Feds Get In On Dallas Earthquake Action, Say Region Is At Substantial Risk of More Shaking

Categories: Environment

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United States Geological Survey
DFW is one of 17 areas identified in a United States Geological Survey report released today as having a high risk for "induced seismicity." That means we're doing something that's making the ground shake, namely injecting wastewater byproducts from energy gathering activities back into the ground.

"This new report describes for the first time how injection-induced earthquakes can be incorporated into U.S. seismic hazard maps," Mark Petersen, Chief of the USGS National Seismic Hazard Modeling Project, said. "These earthquakes are occurring at a higher rate than ever before and pose a much greater risk to people living nearby. The USGS is developing methods that overcome the challenges in assessing seismic hazards in these regions in order to support decisions that help keep communities safe from ground shaking."

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New Study Says 2013 North Texas Quakes Likely Caused by Oil and Gas Activity

Categories: Environment

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City of Irving
The 2013 earthquake swarm that centered around the town of Azle in Tarrant County was likely the result of natural gas drilling and wastewater injection, according to a report published Tuesday in the Nature Communications journal.

According to Matthew Hornbach, an SMU associate professor of geophysics and lead author of the study, high injection rates to the west of a previously dormant fault, combined with high removal rates on the east side of the fault, created a pressure differential that led to the tremors, which topped out in November and December of 2013 with two 3.6 magnitude quakes.

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The Defenders of the Great Trinity Forest [Video]

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Sarah Passon
Great Trinity Forest advocate Ben Sandifer on the Texas Buckeye Trail.
Ben Sandifer isn't the Great Trinity Forest's only guardian angel. A small but dedicated contingent of amateur naturalists and environmentalists have devoted themselves to exploring and preserving the thousands of acres of wildlands that follow the Trinity River through southern Dallas. But Sandifer is their leader, and he has emerged in recent years as the forest's most forceful advocate.

See the video: Touring Dallas' Endangered Great Trinity Forest with Ben Sandifer

This wasn't Sandifer's intent when he first plunged into the forest. A corporate accountant by day, he was basically a weekend warrior, albeit one prone to wandering off established trails and taking breathtaking photographs, which he would post on his Dallas Trinity Trails blog.

But Sandifer's hobby has become increasingly political as City Hall has latched onto the Great Trinity Forest as a potential boon to economic development in southern Dallas. As the city began work on a massive equestrian center, a world-class golf course and miles of concrete trails, often with little regard for the environment, Sandifer began lobbying to protect threatened areas.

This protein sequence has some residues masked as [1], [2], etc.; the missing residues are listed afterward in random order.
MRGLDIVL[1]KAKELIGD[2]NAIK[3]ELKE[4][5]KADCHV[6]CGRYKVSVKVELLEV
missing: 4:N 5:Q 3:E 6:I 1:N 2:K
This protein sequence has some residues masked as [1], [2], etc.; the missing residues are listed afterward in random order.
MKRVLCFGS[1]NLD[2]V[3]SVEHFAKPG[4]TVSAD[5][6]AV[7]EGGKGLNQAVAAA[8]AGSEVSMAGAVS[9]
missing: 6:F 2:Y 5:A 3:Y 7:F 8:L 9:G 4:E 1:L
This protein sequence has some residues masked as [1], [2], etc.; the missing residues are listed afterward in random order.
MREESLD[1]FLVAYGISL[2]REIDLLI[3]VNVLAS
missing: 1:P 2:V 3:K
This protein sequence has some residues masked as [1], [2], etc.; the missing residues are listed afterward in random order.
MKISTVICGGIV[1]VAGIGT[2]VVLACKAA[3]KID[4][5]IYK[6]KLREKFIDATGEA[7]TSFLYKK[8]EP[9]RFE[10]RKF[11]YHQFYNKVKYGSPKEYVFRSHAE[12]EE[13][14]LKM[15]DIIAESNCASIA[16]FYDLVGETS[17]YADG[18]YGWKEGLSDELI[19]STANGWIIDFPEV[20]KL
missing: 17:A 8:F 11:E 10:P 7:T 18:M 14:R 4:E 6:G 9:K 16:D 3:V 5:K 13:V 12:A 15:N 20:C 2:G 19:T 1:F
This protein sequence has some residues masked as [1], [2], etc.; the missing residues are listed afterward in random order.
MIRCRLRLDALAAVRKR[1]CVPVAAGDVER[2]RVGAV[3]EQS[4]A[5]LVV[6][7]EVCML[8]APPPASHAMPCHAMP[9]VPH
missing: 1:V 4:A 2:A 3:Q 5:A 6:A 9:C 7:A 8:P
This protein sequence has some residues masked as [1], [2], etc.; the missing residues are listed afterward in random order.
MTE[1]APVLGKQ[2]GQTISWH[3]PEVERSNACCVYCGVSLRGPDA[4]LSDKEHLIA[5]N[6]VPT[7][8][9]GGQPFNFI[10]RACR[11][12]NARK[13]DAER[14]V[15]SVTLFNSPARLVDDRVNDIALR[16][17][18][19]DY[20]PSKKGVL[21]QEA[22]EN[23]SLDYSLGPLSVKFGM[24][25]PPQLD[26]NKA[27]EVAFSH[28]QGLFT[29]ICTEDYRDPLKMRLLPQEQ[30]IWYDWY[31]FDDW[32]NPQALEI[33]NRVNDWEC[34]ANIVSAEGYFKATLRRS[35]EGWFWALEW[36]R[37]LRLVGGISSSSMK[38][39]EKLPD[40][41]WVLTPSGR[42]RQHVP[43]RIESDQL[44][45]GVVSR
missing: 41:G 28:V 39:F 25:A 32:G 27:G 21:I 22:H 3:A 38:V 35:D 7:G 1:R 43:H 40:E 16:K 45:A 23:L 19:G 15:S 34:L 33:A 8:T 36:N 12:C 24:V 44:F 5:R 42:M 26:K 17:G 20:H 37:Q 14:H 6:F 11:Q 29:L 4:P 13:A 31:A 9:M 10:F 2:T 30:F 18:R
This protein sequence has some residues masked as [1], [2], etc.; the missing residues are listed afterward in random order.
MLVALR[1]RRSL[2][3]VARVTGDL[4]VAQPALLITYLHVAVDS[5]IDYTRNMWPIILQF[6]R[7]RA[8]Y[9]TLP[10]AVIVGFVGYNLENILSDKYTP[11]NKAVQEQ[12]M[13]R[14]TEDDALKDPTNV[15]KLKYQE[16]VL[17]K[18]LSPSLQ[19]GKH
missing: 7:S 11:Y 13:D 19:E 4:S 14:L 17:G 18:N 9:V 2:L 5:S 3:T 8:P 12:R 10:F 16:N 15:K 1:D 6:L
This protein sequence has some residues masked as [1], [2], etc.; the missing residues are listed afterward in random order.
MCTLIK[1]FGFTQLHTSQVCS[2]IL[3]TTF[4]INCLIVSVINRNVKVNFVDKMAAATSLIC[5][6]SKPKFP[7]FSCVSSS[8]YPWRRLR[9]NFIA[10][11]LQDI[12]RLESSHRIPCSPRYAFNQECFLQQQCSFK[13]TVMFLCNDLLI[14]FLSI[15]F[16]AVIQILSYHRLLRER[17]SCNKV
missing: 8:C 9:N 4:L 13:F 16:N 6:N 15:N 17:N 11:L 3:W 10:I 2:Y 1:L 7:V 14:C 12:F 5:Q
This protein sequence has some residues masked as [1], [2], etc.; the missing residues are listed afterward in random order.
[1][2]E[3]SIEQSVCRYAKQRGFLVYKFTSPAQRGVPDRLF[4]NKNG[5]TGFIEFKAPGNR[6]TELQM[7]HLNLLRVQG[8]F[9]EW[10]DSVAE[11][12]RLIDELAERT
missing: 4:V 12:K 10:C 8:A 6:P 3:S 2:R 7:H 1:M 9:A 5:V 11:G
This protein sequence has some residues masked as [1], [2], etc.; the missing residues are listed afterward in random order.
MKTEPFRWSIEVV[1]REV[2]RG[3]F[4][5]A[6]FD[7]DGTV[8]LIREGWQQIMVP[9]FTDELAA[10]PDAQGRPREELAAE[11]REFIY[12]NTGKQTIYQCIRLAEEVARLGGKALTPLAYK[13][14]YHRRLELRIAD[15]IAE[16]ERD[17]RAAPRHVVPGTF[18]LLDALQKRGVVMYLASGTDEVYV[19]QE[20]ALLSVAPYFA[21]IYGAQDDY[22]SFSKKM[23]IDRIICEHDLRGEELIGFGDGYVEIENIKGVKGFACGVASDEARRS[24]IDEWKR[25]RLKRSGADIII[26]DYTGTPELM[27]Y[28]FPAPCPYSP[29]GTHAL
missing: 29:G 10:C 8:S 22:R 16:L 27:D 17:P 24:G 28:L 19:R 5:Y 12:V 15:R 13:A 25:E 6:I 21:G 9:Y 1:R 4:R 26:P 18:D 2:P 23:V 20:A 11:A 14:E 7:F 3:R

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Kingston: "Rely on the State of Texas for Public Health and Safety, You Get the West Explosion"

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Philip Kingston for City Council
Clay Jenkins, Philip Kingston (and Lee Kleinman) in happier times.
Ahead of a vote next week in the Texas House of Representatives on a bill that would strip Texas cities of most of their power to regulate a certain resource extraction process that totally doesn't cause earthquakes or flaming tap water and will carry the United States to energy independence, local leaders including Dallas County Judge Clay Jenkins and Dallas City Council Member Philip Kingston denounced the measure at City Hall on Thursday.

Kingston, as you can hear in KERA's audio of the press conference, gave what has to be the definitive quote of Dallas' fight to stop HB 40.

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Texas Law Boosting Wind Power Worked, So Legislator Wants to Do Away with It

Categories: Environment

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Kim AlanizFlickr
It was good while it lasted.
Texas' rapidly expanding renewable energy industry owes much of its success to, of all people, a Republican state senator from Horseshoe Bay, one who is now trying to stop cities from banning fracking. Ten years ago Senator Troy Fraser authored legislation that required that Texas get 10,000 megawatts of its electricity from renewable sources by 2025. The program was a success, as far as the renewable industry was concerned. By 2013, Texas had far more wind turbines than any other state.

But now Fraser is the author of a new bill, SB 931, that would end Texas' renewable energy requirements. "His assessment is that the programs worked and, his words, he keeps saying 'mission accomplished,'" says Jeffrey Clark, the executive director of trade group The Wind Coalition.

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Trio of North Texas Tremors Confirms SMU Quake Research

Categories: Environment

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U.S. Geological Survey
The USGS' "Did You Feel It" map for Thursday's Biggest Quake
The swarm, it seems, is still with us. Thursday, North Texas earth quaked three times. Each of the tremors struck near a two-mile line connecting Irving and West Dallas that SMU researchers Heather DeShon and Brian Stump identified in February as the start locations of numerous temblors that have inflicted itself on North Texas.